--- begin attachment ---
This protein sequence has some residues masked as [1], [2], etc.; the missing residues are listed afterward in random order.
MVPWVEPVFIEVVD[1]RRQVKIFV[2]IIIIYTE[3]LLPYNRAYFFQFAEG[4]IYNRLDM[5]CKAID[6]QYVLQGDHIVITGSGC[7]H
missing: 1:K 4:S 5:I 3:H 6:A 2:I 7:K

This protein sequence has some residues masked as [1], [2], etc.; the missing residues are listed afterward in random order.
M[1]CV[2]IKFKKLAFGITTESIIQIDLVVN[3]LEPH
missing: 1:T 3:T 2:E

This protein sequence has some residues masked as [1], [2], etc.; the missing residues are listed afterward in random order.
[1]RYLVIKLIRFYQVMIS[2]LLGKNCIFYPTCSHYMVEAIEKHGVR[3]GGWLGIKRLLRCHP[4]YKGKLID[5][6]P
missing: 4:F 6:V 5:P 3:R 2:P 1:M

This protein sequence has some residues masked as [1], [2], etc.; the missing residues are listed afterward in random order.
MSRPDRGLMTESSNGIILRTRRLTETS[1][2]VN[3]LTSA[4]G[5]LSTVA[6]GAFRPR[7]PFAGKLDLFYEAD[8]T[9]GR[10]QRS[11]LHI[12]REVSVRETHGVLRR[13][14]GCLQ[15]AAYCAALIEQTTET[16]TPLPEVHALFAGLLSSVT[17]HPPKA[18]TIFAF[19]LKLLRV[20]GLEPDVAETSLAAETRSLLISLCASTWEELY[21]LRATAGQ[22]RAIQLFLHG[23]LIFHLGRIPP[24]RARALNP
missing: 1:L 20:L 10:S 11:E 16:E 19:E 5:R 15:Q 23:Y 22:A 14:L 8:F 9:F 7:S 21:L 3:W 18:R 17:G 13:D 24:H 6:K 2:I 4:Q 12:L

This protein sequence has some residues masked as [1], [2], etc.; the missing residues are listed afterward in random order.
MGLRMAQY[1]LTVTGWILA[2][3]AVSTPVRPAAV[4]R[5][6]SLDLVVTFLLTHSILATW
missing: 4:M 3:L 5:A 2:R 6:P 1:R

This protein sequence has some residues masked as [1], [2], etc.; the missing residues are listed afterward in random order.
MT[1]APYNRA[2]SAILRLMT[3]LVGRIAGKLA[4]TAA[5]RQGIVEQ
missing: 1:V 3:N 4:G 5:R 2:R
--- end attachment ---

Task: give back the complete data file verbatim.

This protein sequence has some residues masked as [1], [2], etc.; the missing residues are listed afterward in random order.
MVPWVEPVFIEVVD[1]RRQVKIFV[2]IIIIYTE[3]LLPYNRAYFFQFAEG[4]IYNRLDM[5]CKAID[6]QYVLQGDHIVITGSGC[7]H
missing: 1:K 4:S 5:I 3:H 6:A 2:I 7:K

This protein sequence has some residues masked as [1], [2], etc.; the missing residues are listed afterward in random order.
M[1]CV[2]IKFKKLAFGITTESIIQIDLVVN[3]LEPH
missing: 1:T 3:T 2:E

This protein sequence has some residues masked as [1], [2], etc.; the missing residues are listed afterward in random order.
[1]RYLVIKLIRFYQVMIS[2]LLGKNCIFYPTCSHYMVEAIEKHGVR[3]GGWLGIKRLLRCHP[4]YKGKLID[5][6]P
missing: 4:F 6:V 5:P 3:R 2:P 1:M

This protein sequence has some residues masked as [1], [2], etc.; the missing residues are listed afterward in random order.
MSRPDRGLMTESSNGIILRTRRLTETS[1][2]VN[3]LTSA[4]G[5]LSTVA[6]GAFRPR[7]PFAGKLDLFYEAD[8]T[9]GR[10]QRS[11]LHI[12]REVSVRETHGVLRR[13][14]GCLQ[15]AAYCAALIEQTTET[16]TPLPEVHALFAGLLSSVT[17]HPPKA[18]TIFAF[19]LKLLRV[20]GLEPDVAETSLAAETRSLLISLCASTWEELY[21]LRATAGQ[22]RAIQLFLHG[23]LIFHLGRIPP[24]RARALNP
missing: 1:L 20:L 10:S 11:E 16:E 19:E 5:R 15:Q 23:Y 22:A 14:L 8:F 9:F 7:S 21:L 3:W 18:R 17:G 13:D 24:H 6:K 2:I 4:Q 12:L

This protein sequence has some residues masked as [1], [2], etc.; the missing residues are listed afterward in random order.
MGLRMAQY[1]LTVTGWILA[2][3]AVSTPVRPAAV[4]R[5][6]SLDLVVTFLLTHSILATW
missing: 4:M 3:L 5:A 2:R 6:P 1:R

This protein sequence has some residues masked as [1], [2], etc.; the missing residues are listed afterward in random order.
MT[1]APYNRA[2]SAILRLMT[3]LVGRIAGKLA[4]TAA[5]RQGIVEQ
missing: 1:V 3:N 4:G 5:R 2:R